By Elizabeth Shulman
My Birthright trip arrived in Tel Aviv’s Ben Gurion Airport, where we were greeted by our Israeli guides. The first thing they said was “welcome home.” It was easy to see that the next ten days were dedicated to instilling in us a strong connection to Israel. Starting in the North and working our way down to Jerusalem, we learned about the creation of Israel. The tour guide had many stories and quotations about Israel. One of the lectures consisted of quotations by two different people at two different times speaking about Israel, one saying that it was a barren desert that was dry and unpleasant, the other saying how wonderful it was and how life was thriving there. The tour guide explained that the first person had seen Israel when there were no Jews living in it, and the second person was speaking of Israel with many Jews. The tour guide was trying to convince us that Israel only flourishes when it is inhabited by Jews.
Halfway through the trip five Israeli solders joined our group. We went together to a cemetery in Jerusalem where soldiers are buried and heard about many of their amazing feats in the wars. We also saw a documentary commemorating a young American boy who desperately wanted to, and did, join the Israeli army. The American boy died in an attack, and the documentary showed countless Israelis crying around his grave. The documentary emphasized what a hero he was for fighting for Israel. When politics came up, our group leader explained that when Israel is attacked, it reacts with greater force than it received to illustrate that no one should ‘mess’ with Israel. Birthright made it seem that it was a great honor to partake in the army and that Israel was always in the right regarding its military actions because they were means of security and protection.
For one night we stayed in a Bedouin tent for tourists, and our guide spoke a bit about Bedouin lifestyle. We did not talk to any Palestinians or even about Palestinians and their lives in Israel and the West Bank.
I stayed in Israel after my trip because there was an option to extend our Birthright tickets and I wanted to travel more. When looking for Post-Birthright experiences, I came upon a Windows tour and decided that it would be interesting to go to the West Bank. It was much more than just a tour of the West Bank. Emily, my Windows tour guide, explained a different side of Israel, the side of the Palestinians. She spoke of the different problems that the Palestinians were facing, such as housing demolitions, lack of equal citizenship, barriers coming into Israel, unemployment, refugee camps, Jewish settlements, etc. I was shocked; I had never heard the other side of the story, and Birthright made me feel as though all of Israel’s actions are completely legitimate and purely in the name of security. Now I see that the issues are much more complicated than that. The tour took us to a refugee camp near Bethlehem, where we saw how many Palestinians live. On the way out of the Bethlehem checkpoint, I saw a Palestinian woman beg an Israeli soldier to let her return to her home in East Jerusalem. The soldier refused. For the first time, I started to feel that there was really an occupation.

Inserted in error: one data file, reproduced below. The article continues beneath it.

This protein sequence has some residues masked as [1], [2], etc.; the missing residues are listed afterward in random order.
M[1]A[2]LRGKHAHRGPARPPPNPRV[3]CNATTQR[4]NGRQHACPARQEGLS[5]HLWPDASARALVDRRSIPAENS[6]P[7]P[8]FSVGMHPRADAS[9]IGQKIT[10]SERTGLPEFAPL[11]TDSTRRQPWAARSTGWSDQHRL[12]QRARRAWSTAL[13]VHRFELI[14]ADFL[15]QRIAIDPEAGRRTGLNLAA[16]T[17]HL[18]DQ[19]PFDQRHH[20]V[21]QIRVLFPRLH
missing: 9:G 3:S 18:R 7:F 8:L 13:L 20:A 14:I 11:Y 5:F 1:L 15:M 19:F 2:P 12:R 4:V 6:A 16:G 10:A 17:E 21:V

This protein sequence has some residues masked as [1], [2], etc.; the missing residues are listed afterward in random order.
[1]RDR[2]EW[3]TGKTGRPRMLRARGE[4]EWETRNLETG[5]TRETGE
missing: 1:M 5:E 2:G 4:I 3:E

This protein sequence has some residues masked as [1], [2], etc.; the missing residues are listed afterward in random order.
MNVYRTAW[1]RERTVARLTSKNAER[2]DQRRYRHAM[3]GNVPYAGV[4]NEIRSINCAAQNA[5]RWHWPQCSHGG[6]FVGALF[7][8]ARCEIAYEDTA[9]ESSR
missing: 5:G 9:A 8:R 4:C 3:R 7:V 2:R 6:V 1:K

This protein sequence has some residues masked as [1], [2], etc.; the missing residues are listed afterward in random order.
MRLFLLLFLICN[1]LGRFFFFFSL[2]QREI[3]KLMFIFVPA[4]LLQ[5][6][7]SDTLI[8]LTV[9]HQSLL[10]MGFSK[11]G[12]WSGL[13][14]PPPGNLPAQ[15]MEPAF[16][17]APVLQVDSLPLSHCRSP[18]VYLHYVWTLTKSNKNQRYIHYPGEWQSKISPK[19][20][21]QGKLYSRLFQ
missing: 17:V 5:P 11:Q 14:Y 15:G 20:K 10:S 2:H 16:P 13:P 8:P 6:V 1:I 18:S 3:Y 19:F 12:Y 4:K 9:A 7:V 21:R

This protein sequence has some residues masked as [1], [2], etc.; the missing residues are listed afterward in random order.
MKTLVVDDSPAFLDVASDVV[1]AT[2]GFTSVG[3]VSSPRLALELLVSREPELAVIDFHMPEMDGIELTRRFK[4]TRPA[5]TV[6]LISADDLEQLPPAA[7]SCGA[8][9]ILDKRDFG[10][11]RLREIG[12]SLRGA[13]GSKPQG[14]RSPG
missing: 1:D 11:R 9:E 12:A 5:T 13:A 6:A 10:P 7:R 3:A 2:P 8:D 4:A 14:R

My tour with Windows showed me an unbiased view of the situation; it showed me the Palestinian’s lives and then let me experience them. Emily was merely offering the view of Palestinians and letting us see for ourselves a different side of Israel. After my tour with Windows, I am able to look at the conflict from both sides, something that Birthright did not offer. This is important because the process of peace cannot begin if it is not based on justice. I did enjoy my time on Birthright, but now I also see the different ways it tried to influence me to join its own beliefs. I highly recommend Windows’s tour to anyone that has been on Birthright so that they can become less biased in their thoughts on Israel instead of being put on a one-sided mission in favor of a Jewish state. As an American Jew, it is a challenge to know Israel’s whole story because of the distance between it and the United States. However, Americans, especially American Jews, have political influence on Israel, so it is extremely important that they are properly informed. Otherwise, their actions could hurt a just solution to the Israeli-Palestinian conflict. After all, real peace comes from lawfulness, fairness and understanding from everyone, something that Windows truly hopes to accomplish.
pictures from the tour here